The role played by the European authorities relates to the fact that central bank lending to insolvent institutions runs counter to the “monetary financing” prohibition in the European Treaty and also that the ECB Governing Council can stop the ELA programme if two thirds of its members vote that it interferes with the ECB’s objectives.

In practice, this means that the ELA programme and all matters relating to the solvency of the IBRC are under constant review by the Governing Council. Indeed, the payment structure for the promissory note effectively represents an implicit long-term timetable for ELA repayment
The second area of confusion relates to what happens when ELA is repaid. Because ELA repayment goes from one public body, the IBRC, to another, the Central Bank of Ireland, some have concluded that these transactions are completely circular and have no net cost to the state. The reality is less attractive. When the IBRC repays its ELA debts, the money that was created when the ELA loans were made is simply taken out of circulation. Effectively, it is as if it is being burned: There is no hidden benefit to the Irish state from these repayments.
For these reasons, the promissory note payments of €3.1 billion, or two percent of GDP, per year represent a heavy financing burden for the Irish state in coming years and any restructuring of these notes to lighten the payment structure would be welcome.
Most of the public discussion of the idea of restructuring the notes has focused on the high average interest rate that the notes carry: Many have noted that the total amount of payments on the notes out to 2031 run to €48 billion, which is €17 billion more than the original principal.

In fact, reducing this interest rate will have little impact on the long-run cost of the IBRC to the Irish public. Once the IBRC has repaid its ELA debts, it can be wound down and the notes cancelled. By my estimates, the current schedule would see the IBRC wound down in 2022 after €37 billion in payments had been made. And much of the gap between this €37 billion and the initial €31 billion principal will represent profits for the Central Bank of Ireland that can be returned to the Exchequer.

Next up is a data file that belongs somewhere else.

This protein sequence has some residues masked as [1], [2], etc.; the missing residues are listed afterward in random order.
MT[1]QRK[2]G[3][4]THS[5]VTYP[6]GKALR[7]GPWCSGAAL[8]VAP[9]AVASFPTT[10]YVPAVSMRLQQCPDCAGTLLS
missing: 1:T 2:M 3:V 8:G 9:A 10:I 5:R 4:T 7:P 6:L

That said, while reducing the interest rate on the notes is of little longer-term benefit, there is a shorter-term benefit because the current structure of the notes sees Eurostat counting €1.8 billion on the general government deficit in 2014. I believe the high interest rate on the note—which effectively involves marking the notes to market—is unnecessary for maintaining the technial solvency of the IBRC and that the notes should be restructured with a low interest rate, held to maturity and recorded at face value. This would avoid having to make unnecessary spending cuts and tax increases to keep this official level of the deficit on target.
A more effective way to restructure the notes is to simply defer all payments for some number of years. For instance, payments could be delayed until nominal GDP has recovered its pre-crisis peak. Alternatively, payments could be deferred until the IBRC has used up all its non-promissory assets. Thus, IBRC could continue to repay ELA out of its other assets, with promissory note payments only commencing when these are exhausted.

It is likely that some members of the ECB Governing Council will object to any proposal to defer these payments, seeing it as setting a bad precedent so that other countries will also wish to use ELA and then defer its repayment. They also likely see the slow repayment of the ELA money that was created as a weakening of their commitment to low inflation. In truth, there is no slippery slope here: The ECB supported the Irish ELA programme but has no need to support any programmes that it does not see as supporting financial stability. And Eurozone money growth remains very low: There is no inflationary genie about to get out of the bottle.

Any steps that can be taken to hasten Ireland’s departure from the EU-IMF programme are in the interests of both the Eurozone member states and the Irish people. A reduction in the funding burden associated with the promissory notes represents a relatively simple way to take such a step. This argument needs to be made strongly by Irish politicians to their peers in Europe as, without strong lobbying, I suspect we are unlikely to make much progress on this issue.

Karl Whelan's Briefing for the Oireachtas Committee can be downloaded below.